- Confronting the Commercial Sexual Exploitation and Sex Trafficking of Minors in the United States, Institute of Medicine.
- Identification of human trafficking victims in health care settings by Baldwin SB, Eisenman DP, Sayles JN, et al., Health Hum Rights. 2011;13:1–12.
- The health consequences of sex trafficking and their implications for identifying victims in health care facilities by Lederer, L & Wetzel CA. (2014). Annals of Health Law.
- Dr. Susie Baldwin: Intervention in Human Trafficking Through Health Care
- Dr Nadine Harris: How Childhood Trauma Affects Health Across a Lifetime
- Student Employment Services
- Canadian Society of Forensic Science
- Royal Canadian Mounted Police Forensic Laboratory Services
- Canadian Identification Society
- International Association for Identification
- American Academy of Forensic Sciences
- American Society of Crime Laboratory Directors
- Association of Certified Fraud Examiners
- National Association of Forensic Accountants
- Association of Certified Forensic Investigators of Canada
- National Institute of Justice
- Vancouver Police Foundation
- Discover Criminal Justice
Applying to the program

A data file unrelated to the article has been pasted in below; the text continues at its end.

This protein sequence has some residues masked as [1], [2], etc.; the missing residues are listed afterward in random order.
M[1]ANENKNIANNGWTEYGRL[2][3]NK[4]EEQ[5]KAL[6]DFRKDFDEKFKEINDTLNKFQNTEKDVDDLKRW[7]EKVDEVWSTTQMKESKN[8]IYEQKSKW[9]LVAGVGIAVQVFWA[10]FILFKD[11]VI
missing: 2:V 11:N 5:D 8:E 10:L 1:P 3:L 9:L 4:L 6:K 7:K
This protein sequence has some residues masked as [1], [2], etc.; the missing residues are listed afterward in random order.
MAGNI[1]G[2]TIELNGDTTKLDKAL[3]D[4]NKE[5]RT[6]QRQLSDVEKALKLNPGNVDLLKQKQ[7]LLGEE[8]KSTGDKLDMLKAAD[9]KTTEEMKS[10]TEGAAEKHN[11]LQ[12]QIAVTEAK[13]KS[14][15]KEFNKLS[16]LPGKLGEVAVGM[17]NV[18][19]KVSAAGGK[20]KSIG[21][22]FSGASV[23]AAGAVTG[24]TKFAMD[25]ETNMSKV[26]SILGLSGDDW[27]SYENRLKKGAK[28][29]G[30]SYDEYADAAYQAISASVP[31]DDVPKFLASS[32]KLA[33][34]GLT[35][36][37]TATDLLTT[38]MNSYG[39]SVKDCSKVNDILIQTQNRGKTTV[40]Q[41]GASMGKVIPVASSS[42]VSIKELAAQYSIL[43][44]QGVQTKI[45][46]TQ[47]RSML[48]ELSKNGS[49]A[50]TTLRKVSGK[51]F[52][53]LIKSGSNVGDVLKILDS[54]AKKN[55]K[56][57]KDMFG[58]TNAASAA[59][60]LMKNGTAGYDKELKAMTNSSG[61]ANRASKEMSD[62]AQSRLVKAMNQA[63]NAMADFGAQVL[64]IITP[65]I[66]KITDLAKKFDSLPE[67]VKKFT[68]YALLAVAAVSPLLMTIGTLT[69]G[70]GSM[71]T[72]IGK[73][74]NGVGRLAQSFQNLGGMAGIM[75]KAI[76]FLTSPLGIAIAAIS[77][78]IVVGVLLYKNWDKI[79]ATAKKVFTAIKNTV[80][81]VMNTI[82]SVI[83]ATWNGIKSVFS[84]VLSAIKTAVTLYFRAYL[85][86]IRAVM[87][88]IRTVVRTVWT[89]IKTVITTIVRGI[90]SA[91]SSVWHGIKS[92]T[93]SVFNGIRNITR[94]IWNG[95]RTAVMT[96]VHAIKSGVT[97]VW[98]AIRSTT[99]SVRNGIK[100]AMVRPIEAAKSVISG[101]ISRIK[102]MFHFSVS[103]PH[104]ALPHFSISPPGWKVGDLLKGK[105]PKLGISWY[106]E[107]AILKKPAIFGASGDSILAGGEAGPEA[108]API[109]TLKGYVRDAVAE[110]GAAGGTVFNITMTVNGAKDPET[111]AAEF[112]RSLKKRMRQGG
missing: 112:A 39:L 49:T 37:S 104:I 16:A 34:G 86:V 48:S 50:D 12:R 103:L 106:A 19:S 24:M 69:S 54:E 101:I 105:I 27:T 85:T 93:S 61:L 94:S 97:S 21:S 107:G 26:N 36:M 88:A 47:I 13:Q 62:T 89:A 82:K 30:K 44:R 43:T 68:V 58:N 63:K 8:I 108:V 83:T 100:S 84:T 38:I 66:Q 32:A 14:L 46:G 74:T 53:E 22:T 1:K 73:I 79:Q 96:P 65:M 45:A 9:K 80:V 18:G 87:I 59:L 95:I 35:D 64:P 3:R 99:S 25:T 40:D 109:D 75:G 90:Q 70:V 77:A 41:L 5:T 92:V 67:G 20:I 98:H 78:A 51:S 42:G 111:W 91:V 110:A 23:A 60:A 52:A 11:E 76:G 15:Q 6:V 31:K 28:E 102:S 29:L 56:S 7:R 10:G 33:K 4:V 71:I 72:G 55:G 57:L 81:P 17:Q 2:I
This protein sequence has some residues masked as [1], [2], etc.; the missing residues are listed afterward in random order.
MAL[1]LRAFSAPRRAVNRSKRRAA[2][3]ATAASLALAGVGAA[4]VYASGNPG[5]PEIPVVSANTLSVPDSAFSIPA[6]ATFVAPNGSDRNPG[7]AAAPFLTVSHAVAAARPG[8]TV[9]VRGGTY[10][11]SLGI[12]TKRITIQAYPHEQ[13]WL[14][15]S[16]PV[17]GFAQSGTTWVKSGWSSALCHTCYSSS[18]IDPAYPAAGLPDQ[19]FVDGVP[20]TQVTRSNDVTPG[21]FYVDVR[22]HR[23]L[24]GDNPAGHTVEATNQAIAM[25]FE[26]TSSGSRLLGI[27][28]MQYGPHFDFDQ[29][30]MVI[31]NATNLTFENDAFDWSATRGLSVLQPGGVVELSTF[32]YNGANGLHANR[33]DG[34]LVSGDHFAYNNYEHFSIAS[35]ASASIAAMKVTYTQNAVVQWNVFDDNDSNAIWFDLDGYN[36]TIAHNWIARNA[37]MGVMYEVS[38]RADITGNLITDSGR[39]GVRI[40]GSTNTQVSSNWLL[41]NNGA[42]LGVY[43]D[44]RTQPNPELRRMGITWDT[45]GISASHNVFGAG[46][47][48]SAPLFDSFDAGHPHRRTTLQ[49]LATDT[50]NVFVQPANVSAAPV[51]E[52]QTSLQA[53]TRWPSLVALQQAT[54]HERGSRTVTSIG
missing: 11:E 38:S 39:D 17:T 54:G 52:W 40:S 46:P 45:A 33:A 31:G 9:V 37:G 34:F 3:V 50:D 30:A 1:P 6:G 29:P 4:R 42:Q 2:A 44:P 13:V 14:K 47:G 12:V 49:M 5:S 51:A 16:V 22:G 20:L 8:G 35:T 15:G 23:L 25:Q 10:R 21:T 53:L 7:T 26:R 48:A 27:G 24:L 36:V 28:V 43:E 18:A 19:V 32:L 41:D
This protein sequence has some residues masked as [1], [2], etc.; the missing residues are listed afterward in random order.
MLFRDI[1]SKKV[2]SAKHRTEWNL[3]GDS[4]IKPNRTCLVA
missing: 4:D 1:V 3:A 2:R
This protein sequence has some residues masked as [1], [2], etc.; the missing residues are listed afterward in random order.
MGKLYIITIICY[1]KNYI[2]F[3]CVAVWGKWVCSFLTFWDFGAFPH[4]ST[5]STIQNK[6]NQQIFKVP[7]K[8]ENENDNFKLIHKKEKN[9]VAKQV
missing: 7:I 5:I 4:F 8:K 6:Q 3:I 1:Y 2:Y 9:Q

Students can usually apply to the program once they’ve met the individual program admission requirements. Most programs do not have an application deadline; we accept applications to the program year-round. Please check individual program pages for specific information on deadlines.
Please visit the program’s “Program Entry” page for specific information on admissions requirements and options for each program.
Students pay on a per course basis. Fees for our courses are listed on their associated web page. See the current schedule for an example of course costs. Some courses may have a required textbook, other course materials, or additional costs.
While AC coursework may be transferable, you will need to formally apply for admission to the BTech program and all program entrance requirements at the time will be applicable.
Due to the part-time nature of the program, there is no limit to the number of students accepted into the program. Limits are imposed on individual course enrolment which is first come, first served. If you’d like to know in advance when our schedule for upcoming terms is published and when registration dates are, follow our blog.
There is currently only a minimum GPA for the English requirement (67% in English 12 or a post-secondary English, Humanities or Social Science 3-credit course).